“It’s Their Road, Not Mine”

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Eucalyptus shadow

We enjoyed another splendidly sunny summer’s day. In the garden the eucalyptus cast its welcome shadow across the grass;

while tulips, daffodils, wallflowers, and cowslips glowed in the sunshine.

At lunchtime I received a date for my first knee replacement. It is 18th May. I have never heard of anything so fast. This afternoon I undertook the blood test for the hip replacement check. Jackie having driven me to Lymington Hospital for the latter, we continued into the forest.

The primrose bank alongside the stream in Royden Lane was also streaked with shadows. A pair of cyclists happily rode by at an opportune moment.

Horses in field

I imagine the hay heaped in the field opposite was essential food for the horses a week or so ago. Now the grass is coming through again.

This land may have dried out now, but parts of the forest, like this area outside Brockenhurst, were still waterlogged. Instead of shadows we were treated to reflections of trees, some of which had fallen. After such wet periods as the terrain has recently endured, there are always more fallen trees. Often the roots rot and the giants topple.

Two ponies, dozing under a railway arch may, perhaps, two or three weeks ago have used this shelter as an umbrella; today it was a parasol. A pair of cyclists skirted the animals in order not to disturb them. “It’s their road, not mine”, said the leading woman.

Orange berberis flamed in the hedgerows outside Exbury Gardens, while white wood anemones, yellow celandines, and little violets festooned the banks of a dry ditch opposite.

This evening we dined at The Royal Oak. Jackie enjoyed a huge portion of chicken tandoori, while I tucked into an excellent rib eye steak cooked exactly as I asked. Jackie’s drink was Amstell, mine was a rather good Argentinian Malbec.

 

 

Downton

We are running out of storage space, so Jackie and I visited David Fergusson’s House Clearance shop in Highcliffe, where we bought three chests of drawers which will be delivered next week. There we met the fascinating proprietor who has an impressive knowledge of art. He is still waiting for that miraculous find, but clearly appreciates and values some of the items he collects. They do not all find their way into his shop. His home must be a treasure trove.

It is not now quite so scary a prospect to accommodate the belongings we then collected from Shelly and Ron’s afterwards. At their home we also met Anthony, their son, Jane their daughter, and her boyfriend Chris. Ron is recovering from his operation on his broken heel. We had an enjoyable chat with welcome mugs of coffee.Garden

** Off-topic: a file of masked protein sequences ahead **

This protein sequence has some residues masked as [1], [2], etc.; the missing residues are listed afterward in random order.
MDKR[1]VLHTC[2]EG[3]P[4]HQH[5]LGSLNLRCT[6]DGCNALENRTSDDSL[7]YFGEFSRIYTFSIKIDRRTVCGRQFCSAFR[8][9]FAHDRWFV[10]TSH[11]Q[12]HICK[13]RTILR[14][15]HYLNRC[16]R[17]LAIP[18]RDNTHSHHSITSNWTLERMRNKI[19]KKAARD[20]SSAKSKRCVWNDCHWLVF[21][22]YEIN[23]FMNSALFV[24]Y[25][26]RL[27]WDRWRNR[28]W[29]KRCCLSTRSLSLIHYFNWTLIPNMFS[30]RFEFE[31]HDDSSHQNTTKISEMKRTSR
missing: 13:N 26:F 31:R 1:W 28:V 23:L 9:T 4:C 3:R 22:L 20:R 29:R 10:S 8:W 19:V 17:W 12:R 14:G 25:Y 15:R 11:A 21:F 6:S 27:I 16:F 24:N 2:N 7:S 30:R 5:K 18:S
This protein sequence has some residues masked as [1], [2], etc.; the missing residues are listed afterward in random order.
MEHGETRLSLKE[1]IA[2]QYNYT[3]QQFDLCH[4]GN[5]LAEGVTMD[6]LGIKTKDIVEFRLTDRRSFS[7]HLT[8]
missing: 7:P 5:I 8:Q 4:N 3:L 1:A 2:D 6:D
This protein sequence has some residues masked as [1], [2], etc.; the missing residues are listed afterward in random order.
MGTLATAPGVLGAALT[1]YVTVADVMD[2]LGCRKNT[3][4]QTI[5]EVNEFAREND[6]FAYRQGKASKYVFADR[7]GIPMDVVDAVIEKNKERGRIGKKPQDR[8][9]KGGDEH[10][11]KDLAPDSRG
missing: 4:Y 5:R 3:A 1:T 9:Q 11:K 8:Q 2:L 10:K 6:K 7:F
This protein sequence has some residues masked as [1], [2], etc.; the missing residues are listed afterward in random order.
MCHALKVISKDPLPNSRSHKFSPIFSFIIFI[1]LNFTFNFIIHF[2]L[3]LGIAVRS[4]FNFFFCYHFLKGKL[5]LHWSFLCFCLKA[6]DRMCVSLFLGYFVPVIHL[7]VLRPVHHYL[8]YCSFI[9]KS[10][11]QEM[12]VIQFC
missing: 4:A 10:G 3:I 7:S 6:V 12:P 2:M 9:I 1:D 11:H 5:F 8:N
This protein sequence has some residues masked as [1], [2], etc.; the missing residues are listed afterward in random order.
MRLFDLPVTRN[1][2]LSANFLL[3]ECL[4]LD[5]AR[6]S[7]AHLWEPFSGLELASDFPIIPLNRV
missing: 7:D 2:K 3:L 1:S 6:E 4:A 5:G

CamelliaBee in tree peonyWeeping birchOur garden becomes more resplendent as the month proceeds. Another Camellia is in bloom, as is a tree peony offering shelter to a bee. The elegant weeping birch flickers with dangling new leaves.

DowntonThe SolentBonfire & Isle of WightRook & seagullAfter lunch I walked down Downton Lane, taking the footpath off to the right. From the stubbled field alongside, I could see the original hamlet of Downton stretched out along Christchurch Road. Enlarging the picture offers a glimpse of our pale blue washed house centre right. To the left The Solent sparkled in the distance, and the cloudy smoke from a bonfire blended well with the bulky form of the Isle of Wight.

A solitary rook vied with the seagulls for pickings from a recently ploughed field.

BluebellsWood anemoneGorseBluebell bankLandscapeLandscape 2Landscape 3I took the left turn alongside the bluebell wood which also contained wood anemones among many other wild flowers. After crossing the stream I optimistically diverged from the marked path, turned left through an opening in the barbed wire fence and circumperabulated a steep grassy field with clumps of gorse at its summit, looking down on a splendid bluebell bank beside the road.

It soon became apparent that there was no other egress, so I retraced my steps and returned home.

This evening Jackie fed Flo and me (and herself) on Pizza and penne bolognese sprinkled with parmesan cheese. Strawberry jelly and Kelly’s Cornish clotted cream ice cream. I finished the Isla Negra and Jackie drank a little more of her Hoegaarden.

As I post this, I am listening to the ticking of two clocks. One, keeping perfect time, is a battery operated modern one bought by Jackie in one of Morden’s ‘cheapie places’. The other, a splendid reproduction station waiting room clock was given to Jessica and me by Michael when he was seventeen. It still needs a little adjustment to its new environment as it loses a few minutes a day. This is the clock that survived being stolen with the rosewood wine table that stands beneath it.